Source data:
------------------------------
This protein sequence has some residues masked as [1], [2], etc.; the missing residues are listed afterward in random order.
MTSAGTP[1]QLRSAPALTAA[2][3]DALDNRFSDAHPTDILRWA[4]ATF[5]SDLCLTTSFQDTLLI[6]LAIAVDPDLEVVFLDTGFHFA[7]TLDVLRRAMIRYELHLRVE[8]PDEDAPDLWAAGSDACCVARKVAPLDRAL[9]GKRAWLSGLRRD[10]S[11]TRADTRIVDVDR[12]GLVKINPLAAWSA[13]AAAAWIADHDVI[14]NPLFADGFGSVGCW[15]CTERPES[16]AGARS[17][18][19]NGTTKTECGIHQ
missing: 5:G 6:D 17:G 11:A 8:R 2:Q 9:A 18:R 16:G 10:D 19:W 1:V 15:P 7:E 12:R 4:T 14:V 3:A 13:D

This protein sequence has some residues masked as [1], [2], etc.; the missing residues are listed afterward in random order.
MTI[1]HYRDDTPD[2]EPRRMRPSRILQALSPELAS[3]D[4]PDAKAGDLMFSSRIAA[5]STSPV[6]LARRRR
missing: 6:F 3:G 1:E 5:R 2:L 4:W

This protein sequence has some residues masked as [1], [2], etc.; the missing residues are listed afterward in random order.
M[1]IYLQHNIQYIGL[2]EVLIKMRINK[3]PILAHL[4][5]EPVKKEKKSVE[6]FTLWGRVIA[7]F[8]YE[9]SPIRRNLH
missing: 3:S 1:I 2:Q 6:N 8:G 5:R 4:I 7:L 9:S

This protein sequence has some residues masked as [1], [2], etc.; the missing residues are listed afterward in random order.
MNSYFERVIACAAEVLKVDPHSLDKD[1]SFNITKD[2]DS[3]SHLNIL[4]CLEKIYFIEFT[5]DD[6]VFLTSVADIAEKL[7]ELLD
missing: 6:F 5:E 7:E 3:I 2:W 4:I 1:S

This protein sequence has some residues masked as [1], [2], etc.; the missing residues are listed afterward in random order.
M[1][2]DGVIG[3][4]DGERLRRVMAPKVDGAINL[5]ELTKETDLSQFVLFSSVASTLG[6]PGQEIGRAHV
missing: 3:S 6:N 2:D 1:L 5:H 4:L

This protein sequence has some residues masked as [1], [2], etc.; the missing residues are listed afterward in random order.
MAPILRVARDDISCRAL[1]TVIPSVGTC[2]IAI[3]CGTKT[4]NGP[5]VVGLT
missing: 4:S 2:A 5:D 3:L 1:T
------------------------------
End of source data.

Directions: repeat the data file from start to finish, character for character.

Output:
This protein sequence has some residues masked as [1], [2], etc.; the missing residues are listed afterward in random order.
MTSAGTP[1]QLRSAPALTAA[2][3]DALDNRFSDAHPTDILRWA[4]ATF[5]SDLCLTTSFQDTLLI[6]LAIAVDPDLEVVFLDTGFHFA[7]TLDVLRRAMIRYELHLRVE[8]PDEDAPDLWAAGSDACCVARKVAPLDRAL[9]GKRAWLSGLRRD[10]S[11]TRADTRIVDVDR[12]GLVKINPLAAWSA[13]AAAAWIADHDVI[14]NPLFADGFGSVGCW[15]CTERPES[16]AGARS[17][18][19]NGTTKTECGIHQ
missing: 5:G 6:D 17:G 11:A 8:R 2:Q 9:A 18:R 16:G 10:D 19:W 1:V 15:P 7:E 12:R 4:T 14:V 3:A 13:D

This protein sequence has some residues masked as [1], [2], etc.; the missing residues are listed afterward in random order.
MTI[1]HYRDDTPD[2]EPRRMRPSRILQALSPELAS[3]D[4]PDAKAGDLMFSSRIAA[5]STSPV[6]LARRRR
missing: 6:F 3:G 1:E 5:R 2:L 4:W

This protein sequence has some residues masked as [1], [2], etc.; the missing residues are listed afterward in random order.
M[1]IYLQHNIQYIGL[2]EVLIKMRINK[3]PILAHL[4][5]EPVKKEKKSVE[6]FTLWGRVIA[7]F[8]YE[9]SPIRRNLH
missing: 3:S 1:I 2:Q 6:N 8:G 5:R 4:I 7:L 9:S

This protein sequence has some residues masked as [1], [2], etc.; the missing residues are listed afterward in random order.
MNSYFERVIACAAEVLKVDPHSLDKD[1]SFNITKD[2]DS[3]SHLNIL[4]CLEKIYFIEFT[5]DD[6]VFLTSVADIAEKL[7]ELLD
missing: 6:F 5:E 7:E 3:I 2:W 4:I 1:S

This protein sequence has some residues masked as [1], [2], etc.; the missing residues are listed afterward in random order.
M[1][2]DGVIG[3][4]DGERLRRVMAPKVDGAINL[5]ELTKETDLSQFVLFSSVASTLG[6]PGQEIGRAHV
missing: 3:S 6:N 2:D 1:L 5:H 4:L

This protein sequence has some residues masked as [1], [2], etc.; the missing residues are listed afterward in random order.
MAPILRVARDDISCRAL[1]TVIPSVGTC[2]IAI[3]CGTKT[4]NGP[5]VVGLT
missing: 4:S 2:A 5:D 3:L 1:T